Seattle Space Needle
Walk to the Space Needle and witness a marvel from the Seattle World's Fair
Built for the 1962 World's Fair, the Seattle Space Needle is a Seattle icon. Visible from most of the city, and only a 15 minute walk from The Edgewater Hotel, the Space Needle is an American monument.
Seattle Space Needle
The Seattle Space Needle originally constructed as an attraction for the 1962 World's Fair, is an iconic landmark of Seattle as well as the Pacific Northwest. The Space Needle is located within the Seattle Center, in the Queen Anne area of Seattle. It is also close to some other very interesting attractions, including as the Experience Music Project Museum, Chihuly Garden and Glass, the PACCAR IMAX Theater, Seattle Children's Museum, Pacific Science Center, Key Arena, International Fountain and Memorial Stadium. Additionally, the Monorail, another iconic Seattle World's Fair remnant, reaches its western terminus just across the plaza from the base of the Space Needle.
How It Was Built
Originally an idea sketched on a paper napkin, the Space Needle was perfected through a collaboration between Edward E. Carlson and John Graham, Jr. Refined by Victor Steinbrueck, who streamlined the Space Needle's profile with an hourglass shaped profile, had the idea to merge the concept of an enormous balloon tethered to the ground and flying saucer. Constructed to withstand wind speeds of 200 mph, the Seattle Space Needle exceeded by more than two times the requirement of building codes in 1962. Additionally, the Space Needle was constructed in such a manner that it would not sustain any significant damage in a category 9 earthquake.
Among the biggest hurdles the Space Needle had to overcome, in order to be built, were the strict requirements by the city regarding the land on which it would be built. It was decided that the land had to be located within the World's Fair grounds and had to be privately purchased and financed, so that no tax dollars would be used towards the project. The plot of land eventually obtained was only 120 feet by 120 feet. The land purchase occurred only one year before the planned opening of the World's Fair, with construction on the Space Needle beginning on April 17, 1961. To ensure that the Seattle Space Needle would be open in time for the Seattle World's Fair, crews worked around the clock until its completion later the same year it was begun, on December 8, 1961.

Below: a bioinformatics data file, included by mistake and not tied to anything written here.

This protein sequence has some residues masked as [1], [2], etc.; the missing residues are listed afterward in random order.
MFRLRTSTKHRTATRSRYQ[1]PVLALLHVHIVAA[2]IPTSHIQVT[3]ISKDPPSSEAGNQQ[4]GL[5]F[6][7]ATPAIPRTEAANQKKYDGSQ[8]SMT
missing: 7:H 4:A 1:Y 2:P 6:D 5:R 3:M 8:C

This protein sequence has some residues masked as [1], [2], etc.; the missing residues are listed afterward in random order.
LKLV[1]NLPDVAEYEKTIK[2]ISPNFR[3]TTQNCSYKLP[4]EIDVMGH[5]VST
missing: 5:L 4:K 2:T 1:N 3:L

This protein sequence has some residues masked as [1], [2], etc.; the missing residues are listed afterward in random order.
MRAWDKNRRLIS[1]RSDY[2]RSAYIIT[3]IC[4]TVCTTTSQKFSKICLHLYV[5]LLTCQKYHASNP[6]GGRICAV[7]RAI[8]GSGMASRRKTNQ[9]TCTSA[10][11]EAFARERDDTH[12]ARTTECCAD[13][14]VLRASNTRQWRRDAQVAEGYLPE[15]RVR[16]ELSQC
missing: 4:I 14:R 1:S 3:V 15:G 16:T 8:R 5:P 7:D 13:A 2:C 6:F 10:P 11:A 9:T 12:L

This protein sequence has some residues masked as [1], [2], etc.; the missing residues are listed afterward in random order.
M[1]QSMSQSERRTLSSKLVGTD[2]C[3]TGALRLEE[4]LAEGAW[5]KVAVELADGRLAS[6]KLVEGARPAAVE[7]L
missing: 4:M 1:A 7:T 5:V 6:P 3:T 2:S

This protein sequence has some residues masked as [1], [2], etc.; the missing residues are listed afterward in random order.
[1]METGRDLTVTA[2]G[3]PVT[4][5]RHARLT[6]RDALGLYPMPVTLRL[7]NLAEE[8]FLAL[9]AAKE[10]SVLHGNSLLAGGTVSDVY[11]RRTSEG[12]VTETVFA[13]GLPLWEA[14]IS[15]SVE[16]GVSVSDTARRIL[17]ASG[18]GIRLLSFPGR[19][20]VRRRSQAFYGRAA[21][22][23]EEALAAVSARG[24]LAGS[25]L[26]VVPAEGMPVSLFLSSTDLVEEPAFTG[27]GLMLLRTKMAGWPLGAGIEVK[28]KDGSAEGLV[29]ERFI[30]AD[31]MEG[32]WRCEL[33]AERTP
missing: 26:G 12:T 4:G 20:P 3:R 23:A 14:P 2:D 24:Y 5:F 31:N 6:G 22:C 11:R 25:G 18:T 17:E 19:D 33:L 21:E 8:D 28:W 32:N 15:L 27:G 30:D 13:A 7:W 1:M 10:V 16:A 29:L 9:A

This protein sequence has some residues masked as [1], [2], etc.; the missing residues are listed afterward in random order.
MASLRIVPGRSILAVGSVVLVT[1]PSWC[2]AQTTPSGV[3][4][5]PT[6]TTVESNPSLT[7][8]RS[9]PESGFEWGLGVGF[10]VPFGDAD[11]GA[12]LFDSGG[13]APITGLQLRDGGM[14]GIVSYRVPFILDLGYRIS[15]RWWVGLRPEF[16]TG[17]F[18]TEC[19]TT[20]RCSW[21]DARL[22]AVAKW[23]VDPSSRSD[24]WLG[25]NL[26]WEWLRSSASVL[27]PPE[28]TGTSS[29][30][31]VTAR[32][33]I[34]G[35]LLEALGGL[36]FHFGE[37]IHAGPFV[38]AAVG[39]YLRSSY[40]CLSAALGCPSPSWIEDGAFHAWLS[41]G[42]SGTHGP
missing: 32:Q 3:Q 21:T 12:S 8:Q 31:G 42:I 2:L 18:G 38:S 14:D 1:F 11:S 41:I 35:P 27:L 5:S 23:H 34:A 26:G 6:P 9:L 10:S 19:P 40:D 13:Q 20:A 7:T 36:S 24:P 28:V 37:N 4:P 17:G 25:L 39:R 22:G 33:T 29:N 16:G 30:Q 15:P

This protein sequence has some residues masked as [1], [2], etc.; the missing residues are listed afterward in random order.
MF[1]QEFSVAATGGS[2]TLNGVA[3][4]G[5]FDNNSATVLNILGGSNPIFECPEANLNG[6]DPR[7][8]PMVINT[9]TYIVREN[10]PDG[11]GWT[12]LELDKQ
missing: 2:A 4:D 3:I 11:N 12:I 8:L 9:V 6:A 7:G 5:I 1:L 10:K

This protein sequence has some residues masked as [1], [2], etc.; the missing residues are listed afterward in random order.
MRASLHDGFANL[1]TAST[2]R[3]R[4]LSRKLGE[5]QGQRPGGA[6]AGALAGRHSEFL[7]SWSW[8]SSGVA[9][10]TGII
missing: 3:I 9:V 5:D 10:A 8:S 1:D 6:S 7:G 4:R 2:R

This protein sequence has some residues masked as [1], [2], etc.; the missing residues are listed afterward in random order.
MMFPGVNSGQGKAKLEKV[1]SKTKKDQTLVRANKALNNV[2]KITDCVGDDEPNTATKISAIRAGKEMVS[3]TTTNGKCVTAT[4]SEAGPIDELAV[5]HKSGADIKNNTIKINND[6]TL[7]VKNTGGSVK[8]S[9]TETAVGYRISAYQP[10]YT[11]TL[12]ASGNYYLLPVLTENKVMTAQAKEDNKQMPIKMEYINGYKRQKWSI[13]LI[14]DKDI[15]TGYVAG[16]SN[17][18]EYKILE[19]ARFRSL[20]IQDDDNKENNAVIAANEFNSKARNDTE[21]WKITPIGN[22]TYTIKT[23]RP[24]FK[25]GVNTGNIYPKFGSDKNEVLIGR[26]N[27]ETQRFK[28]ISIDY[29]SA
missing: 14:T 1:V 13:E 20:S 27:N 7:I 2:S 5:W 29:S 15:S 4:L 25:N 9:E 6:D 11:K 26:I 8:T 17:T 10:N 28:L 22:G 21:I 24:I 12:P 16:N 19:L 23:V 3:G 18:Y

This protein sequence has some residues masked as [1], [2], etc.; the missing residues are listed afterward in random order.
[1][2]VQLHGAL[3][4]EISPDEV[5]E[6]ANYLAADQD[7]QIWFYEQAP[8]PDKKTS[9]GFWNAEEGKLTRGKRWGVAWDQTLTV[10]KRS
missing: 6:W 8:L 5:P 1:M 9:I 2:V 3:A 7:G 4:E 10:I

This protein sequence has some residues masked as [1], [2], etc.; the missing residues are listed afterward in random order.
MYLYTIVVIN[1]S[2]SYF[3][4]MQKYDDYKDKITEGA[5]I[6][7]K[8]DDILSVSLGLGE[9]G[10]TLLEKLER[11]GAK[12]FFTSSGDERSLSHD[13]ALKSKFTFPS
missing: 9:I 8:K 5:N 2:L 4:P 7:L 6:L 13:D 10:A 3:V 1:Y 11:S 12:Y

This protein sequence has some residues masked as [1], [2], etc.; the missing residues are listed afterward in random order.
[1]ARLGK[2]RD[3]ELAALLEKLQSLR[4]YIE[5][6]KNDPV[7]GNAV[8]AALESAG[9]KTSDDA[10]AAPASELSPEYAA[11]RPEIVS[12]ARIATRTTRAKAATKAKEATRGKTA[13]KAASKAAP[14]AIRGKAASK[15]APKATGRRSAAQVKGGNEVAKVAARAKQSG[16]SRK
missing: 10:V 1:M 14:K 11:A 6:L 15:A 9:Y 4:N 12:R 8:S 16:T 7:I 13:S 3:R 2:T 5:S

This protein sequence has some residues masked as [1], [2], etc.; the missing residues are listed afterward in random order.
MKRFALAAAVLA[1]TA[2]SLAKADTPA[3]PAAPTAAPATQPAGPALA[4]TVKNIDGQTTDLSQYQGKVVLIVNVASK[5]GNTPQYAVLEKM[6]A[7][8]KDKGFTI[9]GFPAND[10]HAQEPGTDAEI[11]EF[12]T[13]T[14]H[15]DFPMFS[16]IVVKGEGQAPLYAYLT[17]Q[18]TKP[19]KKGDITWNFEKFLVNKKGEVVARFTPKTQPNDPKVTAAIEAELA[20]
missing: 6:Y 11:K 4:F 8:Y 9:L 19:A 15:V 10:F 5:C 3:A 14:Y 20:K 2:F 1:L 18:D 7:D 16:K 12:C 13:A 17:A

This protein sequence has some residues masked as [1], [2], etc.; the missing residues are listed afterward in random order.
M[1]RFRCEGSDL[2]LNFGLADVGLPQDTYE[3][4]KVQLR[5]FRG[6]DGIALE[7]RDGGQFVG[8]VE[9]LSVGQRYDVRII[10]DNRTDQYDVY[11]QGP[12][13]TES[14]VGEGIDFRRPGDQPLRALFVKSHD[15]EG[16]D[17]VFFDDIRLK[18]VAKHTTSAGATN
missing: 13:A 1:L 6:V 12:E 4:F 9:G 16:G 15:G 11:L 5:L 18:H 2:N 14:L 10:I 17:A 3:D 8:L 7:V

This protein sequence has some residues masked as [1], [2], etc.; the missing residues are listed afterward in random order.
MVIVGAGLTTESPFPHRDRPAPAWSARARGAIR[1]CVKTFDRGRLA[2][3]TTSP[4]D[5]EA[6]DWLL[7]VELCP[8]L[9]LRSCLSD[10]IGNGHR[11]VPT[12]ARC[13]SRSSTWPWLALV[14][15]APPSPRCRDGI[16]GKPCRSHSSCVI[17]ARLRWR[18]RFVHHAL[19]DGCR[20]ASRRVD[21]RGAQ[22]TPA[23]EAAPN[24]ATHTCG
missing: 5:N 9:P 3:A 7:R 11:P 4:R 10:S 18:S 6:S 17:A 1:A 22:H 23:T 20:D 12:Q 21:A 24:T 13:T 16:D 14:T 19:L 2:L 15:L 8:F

The Space Needle has an observation deck, a ground level gift shop, a restaurant, 3 elevators and a spire that reaches a height of 605 feet at its highest point. SkyCity, the rotating restaurant located within the “spaceship” portion of the Space Needle, allows visitors to dine at an elevation of 500 feet. Completing a full rotation every forty-seven minutes, the restaurant offers fantastic views of the Seattle skyline, Puget Sound, and the surrounding mountain ranges. For a period after the Space Needle was built, it held the title of tallest man-made structure west of the Mississippi River, displacing another Seattle landmark, the Smith Tower located near Pioneer Square.